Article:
1 cup bread crumbs
1/4 cup milk
4-6 slices bacon
1/4 cup olive oil
1/2 large onion, diced
1 carrot, finely diced
3-4 large mushrooms, finely diced
2 stalks celery, sliced thin and down the middle
2 cloves garlic, minced
1 teaspoon kosher salt
2 teaspoons pepper
2 pounds ground all-natural beef, 90/10

1 pound pork sausage (ground, not in casings)
1/2 cup salsa (I used up the tomatillo salsa in my fridge. Any salsa will do)

2 tablespoons Worcestershire sauce
2 teaspoons dried basil or finely chopped fresh basil (or herbs of your choice)
2 teaspoon ground dried sage
2 eggs

1. Cook bacon on low until brown but not crispy. Set aside. Pour out half the fat, but leave the pan nicely coated.

2. Add olive oil and saute onion until almost clear. Add carrots, mushrooms, celery, garlic salt and pepper. Cook until beginning to soften.

3. Chop bacon and add to vegetable mixture. Set aside and make a fire in charcoal grill, smoker, or gas grill. Once hot, get your smoke on with wood chunks or chips. Target temperature should be 225-250 degrees.

4. While fire is getting hot, gently mix the ground beef and pork sausage. Add the bacon-veg mixture. Whip egg, herbs and Worcestershire sauce together and pour over meat. Gently mix until ingredients are incorporated.

5. Shape into 3-4 small loaves. Place on a cookie cooling rack, perpendicular to bars.

6. Place entire rack with loaves on an indirect grill with a drip pan underneath. Smoke meatloaves for 2 hours, or until internal temperature reaches 160. For a faster cook, 300 degrees at 1.5 hours.

7. Cool for 10 minutes and slide loaves off racks onto plate. Cool another 10 minutes before slicing. (I've found that if they cool too much, they start to stick on the racks. 10 minutes is still warm enough to slide, but they'll still need a little setting time before you eat).
Incidentally, I made four small loaves and gave two to a friend who had twins only a month ago. She said it was the best they'd ever had. Of course, she's sleep deprived and probably living off cereal and church casseroles, but it was still nice to hear.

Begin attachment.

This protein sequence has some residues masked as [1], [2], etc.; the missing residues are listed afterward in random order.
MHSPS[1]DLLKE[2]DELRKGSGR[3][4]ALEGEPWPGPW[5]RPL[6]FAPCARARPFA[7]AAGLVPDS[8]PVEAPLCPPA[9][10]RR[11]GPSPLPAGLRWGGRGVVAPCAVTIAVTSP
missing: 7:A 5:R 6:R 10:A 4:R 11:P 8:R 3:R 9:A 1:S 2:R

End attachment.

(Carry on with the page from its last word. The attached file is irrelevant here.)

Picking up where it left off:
Friday, September 3, 2010

Our New Rig

For years I've wanted a mobile smoker for our catering. We have big grill, but our smokers are hard wired into the restaurant. Mobile smokers can be pricey, but in the Northwest they are also pretty rare. This isn't Texas. There isn't someone on every corner selling last year's model. It's actually quite tough to find a used one and we are not really the types to buy a brand spankin' new rig. That would be too grown up. Besides, we like a little seasoning to our equipment.

But the other day, I typed in "smoker trailer" to Craigslist and this one came up. It's a custom job, a little funky, but it's a good unit. The indirect smoker section can easily fit a whole pig, plus there is a larger grill section, accessible from both sides, for direct or indirect grilling.

I love it. Eric's been cleaning it out, scraping off some rust spots, and lighting fires in it every day. I've been on kid duty all week so I haven't been able to play with it yet. We'll fire it up next week with meat before its maiden voyage at the RedHook Ale Brewery Sausage Fest on September 18. If you are in the area, come! 11 other vendors and we will be serving up meaty "bites" for a mere $1-$3. I think Molly Moon's ice cream is even doing a bacon ice cream.  Plus there will be beer and music and I think prizes. Did I mention bacon ice cream?